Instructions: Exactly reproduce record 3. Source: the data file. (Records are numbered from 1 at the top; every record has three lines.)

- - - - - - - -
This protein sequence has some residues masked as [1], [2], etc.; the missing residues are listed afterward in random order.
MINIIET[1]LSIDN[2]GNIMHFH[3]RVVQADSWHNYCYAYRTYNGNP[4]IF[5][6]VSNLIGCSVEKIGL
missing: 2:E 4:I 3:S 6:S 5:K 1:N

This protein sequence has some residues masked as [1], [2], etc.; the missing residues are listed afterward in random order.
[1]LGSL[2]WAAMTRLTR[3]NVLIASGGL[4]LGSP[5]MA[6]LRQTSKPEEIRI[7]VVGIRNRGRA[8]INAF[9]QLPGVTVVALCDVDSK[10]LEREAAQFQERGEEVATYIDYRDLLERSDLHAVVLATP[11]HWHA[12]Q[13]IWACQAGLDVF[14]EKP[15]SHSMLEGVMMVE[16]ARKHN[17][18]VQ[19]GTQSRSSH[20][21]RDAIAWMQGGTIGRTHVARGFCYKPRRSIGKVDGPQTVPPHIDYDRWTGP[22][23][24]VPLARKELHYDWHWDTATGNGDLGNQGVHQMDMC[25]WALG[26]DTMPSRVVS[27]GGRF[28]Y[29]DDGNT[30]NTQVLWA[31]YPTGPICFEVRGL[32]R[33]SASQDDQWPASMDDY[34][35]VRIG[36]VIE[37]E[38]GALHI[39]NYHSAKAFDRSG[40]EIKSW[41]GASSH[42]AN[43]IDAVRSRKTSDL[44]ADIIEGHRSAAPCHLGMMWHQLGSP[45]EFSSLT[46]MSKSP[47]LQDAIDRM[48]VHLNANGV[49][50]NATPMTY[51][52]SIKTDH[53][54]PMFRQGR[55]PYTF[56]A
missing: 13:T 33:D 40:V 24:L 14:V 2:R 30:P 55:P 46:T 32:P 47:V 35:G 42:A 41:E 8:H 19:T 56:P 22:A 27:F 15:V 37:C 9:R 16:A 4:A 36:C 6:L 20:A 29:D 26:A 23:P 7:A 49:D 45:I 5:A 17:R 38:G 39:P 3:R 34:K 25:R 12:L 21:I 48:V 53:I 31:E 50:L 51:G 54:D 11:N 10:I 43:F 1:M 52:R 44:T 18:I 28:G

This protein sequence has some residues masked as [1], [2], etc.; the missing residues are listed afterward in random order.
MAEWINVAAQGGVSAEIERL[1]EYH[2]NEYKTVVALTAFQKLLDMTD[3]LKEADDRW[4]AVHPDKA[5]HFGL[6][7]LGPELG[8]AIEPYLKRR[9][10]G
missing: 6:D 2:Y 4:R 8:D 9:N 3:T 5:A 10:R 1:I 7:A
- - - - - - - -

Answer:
This protein sequence has some residues masked as [1], [2], etc.; the missing residues are listed afterward in random order.
MAEWINVAAQGGVSAEIERL[1]EYH[2]NEYKTVVALTAFQKLLDMTD[3]LKEADDRW[4]AVHPDKA[5]HFGL[6][7]LGPELG[8]AIEPYLKRR[9][10]G
missing: 6:D 2:Y 4:R 8:D 9:N 3:T 5:A 10:R 1:I 7:A